Wednesday, 13 March 2019

Tom Burns - Guest Blog Post

One of the pleasant consequences of blogging is that one receives communications from around the world, and I do find these interesting. (Well, not the spam comments that sometimes inundate my inbox, but otherwise, this is true...) And I was intrigued recently to be contacted by Tom Burns, a writer with whose work I was unfamiliar, who turns out to be setting a Sherlock Holmes story in the Lake District. I'm wondering why I didn't think of that...anyway, Tom has written a guest post, and here it is:

"I met Martin while researching the Lake District for a Sherlock Holmes story I’m writing for submission to The MX Book of Sherlock Holmes Stories. A search turned up Martin’s Lake District Mysteries, and since my total experience of England consists of train rides from Gatwick to Luton and back, I thought that reading Martin’s books might help me capture the atmosphere of an unfamiliar place. I friended him on Facebook and inquired about a guest post, and he kindly assented.

A detailed setting is essential in any genre, but I think it’s doubly important in mysteries. An entire subgenre, the cozy mystery, is partly characterized by its intriguing and detailed setting. The setting for the first two Natalie McMasters books is a major university in the capitol of an unnamed southern U.S. state. When I first conceived the series, I had to decide between an actual or fictional setting, and I chose the latter for several reasons. 

First, flexibility. For example, if I needed a teaching hospital on campus as a plot device, I could just have it there, without worrying about hauling my characters across town to a real-world location. Second, since the McMasters series is edgy and gritty, I didn’t want to attach sordid fictional doings and characters to existing institutions. Of course, the state capital and university do have their real-life counterparts (I’m not saying where), because this is essential for helping me include the kinds of minute details that will bring the setting alive for the reader.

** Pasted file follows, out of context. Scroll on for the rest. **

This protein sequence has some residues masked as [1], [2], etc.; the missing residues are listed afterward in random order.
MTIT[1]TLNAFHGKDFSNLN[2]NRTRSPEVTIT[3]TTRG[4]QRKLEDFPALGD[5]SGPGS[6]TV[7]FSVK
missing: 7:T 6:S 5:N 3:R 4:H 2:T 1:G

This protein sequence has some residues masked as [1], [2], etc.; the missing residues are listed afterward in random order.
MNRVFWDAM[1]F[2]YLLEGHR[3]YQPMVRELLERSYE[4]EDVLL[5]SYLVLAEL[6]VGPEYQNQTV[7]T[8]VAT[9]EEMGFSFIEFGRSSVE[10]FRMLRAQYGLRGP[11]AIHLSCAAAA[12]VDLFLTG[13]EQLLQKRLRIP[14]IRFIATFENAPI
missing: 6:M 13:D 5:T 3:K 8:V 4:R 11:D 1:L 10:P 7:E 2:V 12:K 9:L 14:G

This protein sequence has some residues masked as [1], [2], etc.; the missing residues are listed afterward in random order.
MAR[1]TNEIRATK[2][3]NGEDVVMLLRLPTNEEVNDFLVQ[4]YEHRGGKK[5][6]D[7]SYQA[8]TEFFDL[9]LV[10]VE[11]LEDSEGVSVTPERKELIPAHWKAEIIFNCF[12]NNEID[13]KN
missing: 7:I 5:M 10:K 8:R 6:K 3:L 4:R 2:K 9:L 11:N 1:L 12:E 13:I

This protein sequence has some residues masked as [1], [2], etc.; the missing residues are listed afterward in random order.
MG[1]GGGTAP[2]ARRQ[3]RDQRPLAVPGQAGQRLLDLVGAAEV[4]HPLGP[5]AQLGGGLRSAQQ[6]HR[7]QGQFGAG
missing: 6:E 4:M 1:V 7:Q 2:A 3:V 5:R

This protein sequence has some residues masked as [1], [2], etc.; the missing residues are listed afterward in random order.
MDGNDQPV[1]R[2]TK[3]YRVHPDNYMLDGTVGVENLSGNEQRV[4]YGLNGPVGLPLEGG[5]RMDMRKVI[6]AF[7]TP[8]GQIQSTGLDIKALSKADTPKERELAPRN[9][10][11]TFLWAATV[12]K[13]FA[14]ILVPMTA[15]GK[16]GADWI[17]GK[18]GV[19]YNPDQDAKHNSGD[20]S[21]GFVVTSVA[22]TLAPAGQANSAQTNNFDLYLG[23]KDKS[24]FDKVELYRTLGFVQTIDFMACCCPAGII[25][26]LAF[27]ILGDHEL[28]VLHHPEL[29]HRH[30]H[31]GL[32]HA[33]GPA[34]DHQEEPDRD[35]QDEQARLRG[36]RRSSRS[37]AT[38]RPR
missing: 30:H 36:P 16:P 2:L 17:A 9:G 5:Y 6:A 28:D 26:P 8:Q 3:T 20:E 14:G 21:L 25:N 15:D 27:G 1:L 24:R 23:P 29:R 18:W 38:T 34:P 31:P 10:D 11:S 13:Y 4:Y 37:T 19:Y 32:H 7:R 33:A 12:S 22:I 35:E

Conversely, I chose an actual setting for the newest McMasters book. Trafficked! ( is set mostly in New York City, and tells of Nattie’s search for a very important person in her life. Of course, I had to include fictional details, but most fictional locations are based on actual places. In the end, writing in the real-life setting wasn’t much different than writing in the fictional one.

For my Holmes story, I wanted Holmes and Watson out of London, so I chose the Lake District because of its remoteness, natural beauty and ease of adaptability to a quasi-supernatural plot. Thank God for the Internet! I had spent several years in New York City, so was familiar with it, but I barely knew where Cumbria was on the map before I began my research. Now I want to hop on a plane and explore the Lakes, but I’ll have to sell a few books first!

Readers want to vicariously experience exciting and interesting events, but many also want to be transported to exotic or mundane places they’ve never seen, and maybe never will visit. It’s the writer’ s job to make those places come alive in a reader’s mind. The writer’s bonus is that he can experience those places too."

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